Sometimes you happen upon someone who you get glimpses of, but you can’t get the whole picture, like a shadow or someone you spy out of the corner of your eye and then they disappear before you can see them clearly. Elizabeth Budd is one such person and a bit of a tease, flexible with the truth, I think she has a drinking habit.
She says she was born in Westminster in 1859, although I can find no record of her birth and no record of her two marriages, I don’t think she was ever married, and she had no children of her own. The official documents she does turn up on are three census returns and newspaper clippings. Her father John Budd is equally mysterious. When Elizabeth is 10, her mother has already died, and her widowed father marries Phoebe in Ipswich and a year or so later her stepsister Louisa Budd is born.
In 1881 Elizabeth pops up in the census in Dartford, Kent as “Elizabeth Little”. She is 22 and living with her “husband” Edward Little who is a fishmonger, and her father John Budd and Phoebe and her stepsister Louisa. I have no idea what was going on here, there is no record of Elizabeth marrying an Edward Little or an Edward anyone.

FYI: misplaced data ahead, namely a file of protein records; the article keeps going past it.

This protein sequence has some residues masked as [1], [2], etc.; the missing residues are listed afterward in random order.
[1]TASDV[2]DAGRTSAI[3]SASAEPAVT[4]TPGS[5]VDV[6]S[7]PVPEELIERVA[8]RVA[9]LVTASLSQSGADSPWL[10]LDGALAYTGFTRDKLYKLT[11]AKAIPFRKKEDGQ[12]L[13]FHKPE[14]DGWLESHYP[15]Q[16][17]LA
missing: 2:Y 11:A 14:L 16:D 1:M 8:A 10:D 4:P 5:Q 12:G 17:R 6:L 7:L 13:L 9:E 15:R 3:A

Ten years later Elizabeth is back in Ipswich and is living with her “husband” Henry Keating, again, there is no record of their marriage.
Another ten years later and Elizabeth is living with “husband” Henry Keating in Old Foundry Road, Ipswich, with stepsister Louisa Keating, and Louisa’s infant daughter Lily Maud. Louisa had also married a Keating (really married not pretend married) and was now widowed. On the census form Lily Maud is passed off as Henry and Elizabeth’s daughter, and sister Louisa is recorded as a “boarder”. Elizabeth is working as a canvas tent maker and Louisa a machinist of stays, so both doing sewing machine factory work. At this time, 1901, Elizabeth is 41, and she goes on a drunken frolic to Colchester and misbehaved near the asylum, she threw her hat and pushed and kicked a policeman, she was fined 3s 6d. To cover her embarrassment, she lied and said her name was Lily Maud Keating of Old Foundry Road. Also, that month Elizabeth leaves her “husband” Henry Keating and goes to live with Arthur Coveney, a shoemaker in Colchester (who until recently lived round the corner in St Margaret’s Plain, Ipswich).
One afternoon two years later, Elizabeth and Arthur Coveney took it on themselves to get a train from Colchester to Ipswich and abduct Elizabeth’s 7-year-old niece, Lily Maud, from Ipswich to Colchester, on a whim, leaving a trail of chaos and distress until she was returned 24 hours later. It even made the East Anglian Daily Times in 1903 after the court case. I’m not sure I can take anything Elizabeth says as the truth, I may never know who she really is. I’m waiting for the next instalment in the 1921 census next year.